Press Release: USGA World’s Best Set To Compete In 74th U.S. Women’s Open Championship
13 champions to take on Country Club of Charleston May 30-June 2
LIBERTY CORNER, N.J. (April 18, 2019) – Thirteen past champions and 47 of the top 50 players in the world are among those entered in the 74th U.S. Women’s Open Championship, which will be conducted by the United States Golf Association from May 30-June 2, 2019, at the Country Club of Charleston in Charleston, S.C. Championship entries closed at 5 p.m. EDT on Wednesday, April 17.
“We are excited to see such a strong group of entrants from around the world for the 74th U.S. Women’s Open Championship,” said Shannon Rouillard, senior director, Championships for the USGA. “We can’t wait to see the game’s best take on this fantastic Seth Raynor-designed golf course, which we know will provide the ultimate test of golf and thrill fans from around the world.”
This marks the sixth consecutive year the U.S. Women’s Open has received more than 1,500 entries, with the USGA accepting 1,552 entries for this year’s championship. The 2015 championship at Lancaster (Pa.) Country Club holds the entry record with 1,873. The USGA accepted entries from golfers in 47 states, 32 entrants from South Carolina among them, and a total of 62 countries.
To be eligible for the U.S. Women’s Open, a player must have a Handicap Index® not exceeding 2.4, or be a professional. Sectional qualifying will be conducted over 36 holes between April 22-May 8. Qualifying will be held at 21 sites in the United States, as well as four international sites: one each in England, Japan, the People’s Republic of China and the Republic of Korea.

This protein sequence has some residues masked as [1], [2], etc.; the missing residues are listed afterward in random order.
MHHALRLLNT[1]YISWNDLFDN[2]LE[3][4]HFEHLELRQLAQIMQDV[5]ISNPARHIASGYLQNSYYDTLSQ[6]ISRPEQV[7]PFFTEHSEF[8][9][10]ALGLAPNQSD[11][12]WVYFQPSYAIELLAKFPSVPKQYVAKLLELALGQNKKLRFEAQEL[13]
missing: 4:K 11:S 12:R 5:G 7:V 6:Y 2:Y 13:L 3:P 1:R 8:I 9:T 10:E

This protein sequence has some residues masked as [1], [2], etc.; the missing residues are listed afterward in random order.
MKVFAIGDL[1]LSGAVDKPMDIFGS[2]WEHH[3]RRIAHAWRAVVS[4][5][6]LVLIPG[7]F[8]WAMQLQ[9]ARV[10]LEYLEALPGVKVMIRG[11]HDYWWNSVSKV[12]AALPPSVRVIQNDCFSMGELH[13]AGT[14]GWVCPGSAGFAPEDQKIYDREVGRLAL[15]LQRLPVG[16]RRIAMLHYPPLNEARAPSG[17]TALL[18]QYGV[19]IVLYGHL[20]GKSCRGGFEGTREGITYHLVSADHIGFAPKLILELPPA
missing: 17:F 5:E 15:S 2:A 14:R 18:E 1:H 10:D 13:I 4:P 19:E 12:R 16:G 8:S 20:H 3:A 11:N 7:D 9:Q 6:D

Ariya Jutanugarn, of Thailand, who won the 2018 U.S. Women’s Open at Shoal Creek in Birmingham, Ala., is one of the 13 fully exempt U.S. Women’s Open champions. Jutanugarn is joined by Sung Hyun Park (2017), Brittany Lang (2016), In Gee Chun (2015), Michelle Wie (2014), Inbee Park (2013, 2008), Na Yeon Choi (2012), So Yeon Ryu (2011), Paula Creamer (2010), Eun-Hee Ji (2009), Cristie Kerr (2007), Karrie Webb (2001, 2000) and Laura Davies (1987), who earned an exemption based on her victory in the inaugural U.S. Senior Women’s Open last July.
Two-time U.S. Women’s Open champion Karrie Webb, of Australia, has accepted a special exemption into the championship. Webb, 44, won the 2000 U.S. Women’s Open at The Merit Club in Gurnee, Ill., defeating Kerr and Meg Mallon by five strokes. In 2001, Webb defeated Se Ri Pak by eight strokes at Pine Needles Lodge & Golf Club in Southern Pines, N.C., to become the 12th player to win multiple U.S. Women’s Opens. Webb’s 23 consecutive Women’s Opens entering this year is the longest active streak. Webb received a special exemption into the championship last year, when she missed the cut at Shoal Creek. She is a 41-time winner on the LPGA Tour and 15-time winner on the Ladies European Tour.
Brittany Lincicome, currently No. 37 in the Rolex Women’s World Golf Rankings, and Sarah Jane Smith, who tied for fifth in last year’s championship at Shoal Creek, have chosen to take advantage of the U.S. Women’s Open’s family-friendly Maternity Extension Opportunity, and will defer their exemptions until the 2020 championship at Champions Golf Club in Houston, Texas.
This will be the second USGA championship conducted at the Country Club of Charleston. In 2013, Emma Talley defeated Yueer Cindy Feng, 1 up, to win the U.S. Women’s Amateur Championship. Talley is among the 100 players who are currently fully exempt into the championship, as are Gerina Mendoza and Suzann Pettersen, who chose to defer their 2018 exemptions to 2019, per the maternity opportunity.